Canada’s Jaus Neigum wins Cat’s Global Operator Challenge

Neigum
Jaus Neigum competes in the Load and Carry competition during the finals of Cat's Global Operator Challenge.

The best in the west is now the best in the world. Jaus Neigum from Medicine Hat, Alberta has won Caterpillar’s Global Operator challenge.

The final leg of the competition was held at Caterpillar’s Operator Stadium on Tuesday, March 10 at ConExpo in Las Vegas.

Neigum beat eight other operators from around the world to earn the champion title.

Thomas Murphy from Ireland placed second, while Sebastian Behr from Germany placed third.

Neigum previously won the western north american leg of the competition to move onto the finals in Vegas.

RELATED: Alberta’s Jaus Neigum wins Cat’s Western Regional Operator Challenge

During the finals, the nine operators skills were tested via three final machine challenges: operating a medium hydraulic excavator using GRADE 2D, a medium wheel loader with Production Management and a Next Generation Mini-Excavator.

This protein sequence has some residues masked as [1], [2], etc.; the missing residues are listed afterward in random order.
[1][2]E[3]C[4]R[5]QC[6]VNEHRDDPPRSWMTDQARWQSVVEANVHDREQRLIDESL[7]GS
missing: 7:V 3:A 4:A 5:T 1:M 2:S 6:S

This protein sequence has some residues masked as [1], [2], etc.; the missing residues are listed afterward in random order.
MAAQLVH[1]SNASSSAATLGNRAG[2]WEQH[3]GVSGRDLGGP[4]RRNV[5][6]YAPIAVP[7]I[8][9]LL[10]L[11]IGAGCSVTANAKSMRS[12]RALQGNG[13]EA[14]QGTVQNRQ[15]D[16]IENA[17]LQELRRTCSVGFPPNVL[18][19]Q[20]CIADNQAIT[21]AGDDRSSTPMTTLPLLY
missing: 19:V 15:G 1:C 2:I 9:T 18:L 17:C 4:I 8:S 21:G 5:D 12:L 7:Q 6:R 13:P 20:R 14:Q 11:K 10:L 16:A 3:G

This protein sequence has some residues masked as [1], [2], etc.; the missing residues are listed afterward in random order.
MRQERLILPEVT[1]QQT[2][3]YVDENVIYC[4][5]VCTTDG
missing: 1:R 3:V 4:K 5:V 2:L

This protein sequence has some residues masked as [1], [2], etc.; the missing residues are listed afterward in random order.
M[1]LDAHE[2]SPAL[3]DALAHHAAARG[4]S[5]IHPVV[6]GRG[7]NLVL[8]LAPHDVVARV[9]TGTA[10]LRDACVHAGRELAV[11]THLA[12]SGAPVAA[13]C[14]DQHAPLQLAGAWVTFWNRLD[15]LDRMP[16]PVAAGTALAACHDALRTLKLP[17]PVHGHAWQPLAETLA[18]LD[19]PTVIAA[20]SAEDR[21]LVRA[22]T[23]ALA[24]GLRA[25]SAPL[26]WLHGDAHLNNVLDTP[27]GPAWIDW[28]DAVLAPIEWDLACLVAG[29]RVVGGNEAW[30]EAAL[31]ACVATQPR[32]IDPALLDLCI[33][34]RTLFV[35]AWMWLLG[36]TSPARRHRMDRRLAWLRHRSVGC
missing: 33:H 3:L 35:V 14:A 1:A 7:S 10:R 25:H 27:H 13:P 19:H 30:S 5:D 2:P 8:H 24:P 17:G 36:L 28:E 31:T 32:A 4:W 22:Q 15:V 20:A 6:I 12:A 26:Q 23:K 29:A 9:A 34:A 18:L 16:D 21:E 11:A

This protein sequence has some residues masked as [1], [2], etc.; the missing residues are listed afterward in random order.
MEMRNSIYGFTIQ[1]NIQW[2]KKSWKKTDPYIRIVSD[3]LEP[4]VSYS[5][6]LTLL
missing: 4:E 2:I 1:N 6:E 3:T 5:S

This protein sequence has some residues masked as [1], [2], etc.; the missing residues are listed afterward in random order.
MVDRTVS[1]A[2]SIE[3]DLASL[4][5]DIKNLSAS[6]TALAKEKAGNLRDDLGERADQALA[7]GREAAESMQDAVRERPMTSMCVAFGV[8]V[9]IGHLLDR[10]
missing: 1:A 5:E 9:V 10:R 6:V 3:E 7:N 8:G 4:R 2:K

Neigum is a partner at Industrial Backhoes in Medicine Hat, Alberta. Industrial Backhoes was created more than 45 years ago by Neigum’s uncle. His father is also part of the company, and Neigum, 34, said he’s been in the cab at the family business since he was a child.

“By the time I was eight years old I was running excavators and backhoes,” Neigum previously told Equipment Journal. “As soon as my feet could touch the pedals I was able to operate it.”

Caterpillar launched the Global Operator Challenge at bauma to celebrate the operators who build our world, advocate and drive awareness for the trades, and elevate solutions that address jobsite challenges. Seventy Cat dealers from 30 countries, representing 22 different languages, kicked off the program by holding local operator challenges from March through September 2019.

More than 10,000 operators participated in these local events.

Participants’ operating skills were put to the test through a range of machines and tasks.  Operators were scored on speed, accuracy and operating best practice with penalties imposed for errors.

The operator with the lowest overall time for all tasks was acknowledged as the local champion and moved onto the regional championships.

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